Before I talk about the power of coming of age stories to stick around, lets talk about the differences and similarities of  “Boy Meets World” and “Harry Potter”. Lets start with the obvious. Mr. Feeny is Dumbledore of the 90s. Okay, Mr. Feeny couldn’t preform magic, but like Dumbledore, he always explained the lesson of the episode to Cory and his friends. He also stayed with them, pretty much through all 7 seasons. He was a trusted adult, father figure to Shawn and Topanga and a constant voice of enlightenment and reason, just like Dumbledore.

Another similarity is the obvious two boys and a girl. Corey, Shawn and Topanga were the three main characters. In fact, only Corey and Shawn appear in all 158 episodes. In the Q&A at the reunion, Rider Strong (Shawn) revealed that there was supposed to be three boys, but they constantly kept changing the boy character, until they noticed that Danielle Fishel had great chemistry with Ben Savage and Rider Strong. They decided to keep her on as the third member of that core group.   

Now, consider this. Harry and Ron had Hermione. Topanga and Hermione have a lot in common. Hermione and Topanga start out the same. If you remember the earlier books of Harry Potter, Hermione is a nerd that the guys really don’t look at. In the later books, she becomes a girl the guys want. Topanga is a nerd, in the early seasons, and a bit of a nerd in the later seasons too. She goes nuts when she doesn’t get straight A’s. So does Hermione. However, Topanga becomes more normal, in the later seasons. In the earlier seasons, she was considered weird.  Hermione, in the earlier books, was also considered weird. In the later books, she is considered attractive and more mainstream.
Ron Weasley is Shawn Hunter. J.K. Rowling hints in the books that Harry Potter has more money than Ron. Ron isn’t poor, up to the level of Shawn, from “Boy Meets World”. However, Ron does show some jealousy towards Harry. Him being a star and having money left over from his parents will. We also say Corey is Ron, because Corey wants to be as cool as Shawn, but isn’t. Despite everything, Corey and Shawn are best friends, just like Ron and Harry.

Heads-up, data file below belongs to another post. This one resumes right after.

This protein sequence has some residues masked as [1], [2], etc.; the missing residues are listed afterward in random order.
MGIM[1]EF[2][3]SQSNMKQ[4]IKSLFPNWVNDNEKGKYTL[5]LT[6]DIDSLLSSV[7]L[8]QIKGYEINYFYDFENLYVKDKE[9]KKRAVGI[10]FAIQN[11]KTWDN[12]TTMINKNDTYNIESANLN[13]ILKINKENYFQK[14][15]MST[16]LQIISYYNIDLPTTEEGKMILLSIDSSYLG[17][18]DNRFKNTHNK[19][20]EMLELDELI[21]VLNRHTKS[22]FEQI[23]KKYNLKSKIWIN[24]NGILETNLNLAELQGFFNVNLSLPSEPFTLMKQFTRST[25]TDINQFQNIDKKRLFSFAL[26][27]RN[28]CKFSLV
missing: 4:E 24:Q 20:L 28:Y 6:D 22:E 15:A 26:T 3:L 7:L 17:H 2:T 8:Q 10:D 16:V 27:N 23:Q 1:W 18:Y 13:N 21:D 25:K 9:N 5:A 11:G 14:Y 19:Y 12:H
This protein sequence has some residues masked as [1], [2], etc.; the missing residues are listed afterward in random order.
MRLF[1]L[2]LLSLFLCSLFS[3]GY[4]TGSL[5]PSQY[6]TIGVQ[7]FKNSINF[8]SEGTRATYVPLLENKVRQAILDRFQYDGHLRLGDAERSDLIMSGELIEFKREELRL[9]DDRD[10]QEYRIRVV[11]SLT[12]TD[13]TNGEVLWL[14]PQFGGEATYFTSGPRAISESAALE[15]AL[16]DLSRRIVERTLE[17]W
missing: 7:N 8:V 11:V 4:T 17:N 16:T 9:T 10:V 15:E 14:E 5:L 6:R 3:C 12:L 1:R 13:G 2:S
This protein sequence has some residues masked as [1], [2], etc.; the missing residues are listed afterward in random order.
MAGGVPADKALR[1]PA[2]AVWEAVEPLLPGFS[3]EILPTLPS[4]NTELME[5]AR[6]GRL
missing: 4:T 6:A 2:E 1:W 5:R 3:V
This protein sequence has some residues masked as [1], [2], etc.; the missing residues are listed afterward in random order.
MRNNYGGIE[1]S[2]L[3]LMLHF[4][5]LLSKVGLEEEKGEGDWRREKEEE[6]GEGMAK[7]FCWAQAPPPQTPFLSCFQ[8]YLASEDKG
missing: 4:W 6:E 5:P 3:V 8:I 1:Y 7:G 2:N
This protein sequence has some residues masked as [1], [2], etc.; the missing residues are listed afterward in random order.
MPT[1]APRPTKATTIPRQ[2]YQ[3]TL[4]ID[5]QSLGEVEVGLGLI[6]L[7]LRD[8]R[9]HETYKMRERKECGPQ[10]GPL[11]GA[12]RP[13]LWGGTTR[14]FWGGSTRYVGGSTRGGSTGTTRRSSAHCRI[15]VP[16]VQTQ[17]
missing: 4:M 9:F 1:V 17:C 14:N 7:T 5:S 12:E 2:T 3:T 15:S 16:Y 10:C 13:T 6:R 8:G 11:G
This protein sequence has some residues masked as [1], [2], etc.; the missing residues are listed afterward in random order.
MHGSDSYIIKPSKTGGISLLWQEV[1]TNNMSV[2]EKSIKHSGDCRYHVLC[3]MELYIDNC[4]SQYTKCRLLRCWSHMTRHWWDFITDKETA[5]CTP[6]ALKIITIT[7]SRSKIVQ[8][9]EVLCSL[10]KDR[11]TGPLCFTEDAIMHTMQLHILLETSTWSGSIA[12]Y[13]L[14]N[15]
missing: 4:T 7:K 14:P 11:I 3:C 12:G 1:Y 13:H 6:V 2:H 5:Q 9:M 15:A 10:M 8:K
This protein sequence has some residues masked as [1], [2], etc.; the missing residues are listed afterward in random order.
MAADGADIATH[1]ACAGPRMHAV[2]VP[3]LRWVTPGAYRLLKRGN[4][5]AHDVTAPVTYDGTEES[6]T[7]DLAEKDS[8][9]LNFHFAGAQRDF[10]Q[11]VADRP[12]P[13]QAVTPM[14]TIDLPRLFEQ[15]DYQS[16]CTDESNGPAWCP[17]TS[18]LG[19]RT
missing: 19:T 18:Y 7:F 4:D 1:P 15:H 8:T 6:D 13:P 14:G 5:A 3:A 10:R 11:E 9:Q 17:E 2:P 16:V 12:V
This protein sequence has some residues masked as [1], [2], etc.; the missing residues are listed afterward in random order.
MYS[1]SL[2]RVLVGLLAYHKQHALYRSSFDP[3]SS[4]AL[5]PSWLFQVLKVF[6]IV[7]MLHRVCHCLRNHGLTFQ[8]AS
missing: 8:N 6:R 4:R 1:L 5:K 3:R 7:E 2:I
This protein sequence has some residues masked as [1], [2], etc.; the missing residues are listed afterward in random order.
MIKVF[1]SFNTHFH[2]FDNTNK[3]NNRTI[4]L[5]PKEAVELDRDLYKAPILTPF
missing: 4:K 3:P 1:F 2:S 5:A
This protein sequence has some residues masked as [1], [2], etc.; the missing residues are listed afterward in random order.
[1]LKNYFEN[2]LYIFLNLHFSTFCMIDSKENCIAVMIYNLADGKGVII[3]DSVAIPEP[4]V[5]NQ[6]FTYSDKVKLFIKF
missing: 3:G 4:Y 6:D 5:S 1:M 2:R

The differences, of course, are pretty obvious. Corey has a good family, unlike Harry Potter. He has Alan and Amy Matthews. Alan Matthews is one of my favorite characters on Boy Meets World, because William Russ did a wonderful job playing him. He also has his older brother, Eric and a younger sister, Amy. Harry Potter is an orphan, with a horrible family, the Dursleys. I’m not making the case that Harry Potter and Boy Meets World are exactly the same, but they do have some striking similarities.

Another similarity is the way the shows and books are structured. Boy Meets World ran each season as a year in the life of Corey Matthews, as each Harry Potter book was a year in the life of Harry Potter. Corey and Harry have such wide appeal, because they aren’t very special, and I don’t mean that as a knock. Harry and Corey are very every kid. Harry is famous in the wizardering world, and that subplot is an obvious difference from Boy Meets World. Boy Meets World is about the regular world. However, the bigger point is both have staying power because of the coming of age storytelling.

Both have this strange power of being really re watchable and being really re readable. Both audiences for Boy Meets World and Harry Potter re-read or re-watch the episodes and books over and over again. I’m not saying Boy Meets World or Harry Potter is perfect stories. Many say Harry Potter is stretched out too long, and Boy Meets World was obviously stretching out too long towards the end of the series. The whole Topanga and Corey get married in college plot was a bit over the top but hey; Hermione did marry Ron at the end of Harry Potter. The later seasons of Boy Meets World became a bit too obsessed with the whole Topanga and Corey relationship. While they did have great chemistry, keeping them as simply long term boyfriend and girlfriend would have been more believable than a full marriage. However, let me point out: isn’t that why people hate Twilight? Don’t they hate the overkill of the high school relationship between Edward and Bella, ending in marriage, even though they are kind of young? That’s another essay.

It’s odd, though, isn’t it? This show and this book series seem to be coming of age stories that have been in constant reruns or re-reads or finding new audiences for a long time now. They aren’t one hundred percent the same but they are similar in their goals, of not just entertaining, but educating and telling a coming of age story. Now, Boy Meets World, while dealing with some serious issues, did not have wars or death. It was a Friday night kids sitcom in the 90s, so of course not. An obvious difference is Boy Meets World doesn’t have a villain while Harry Potter has Voldemort.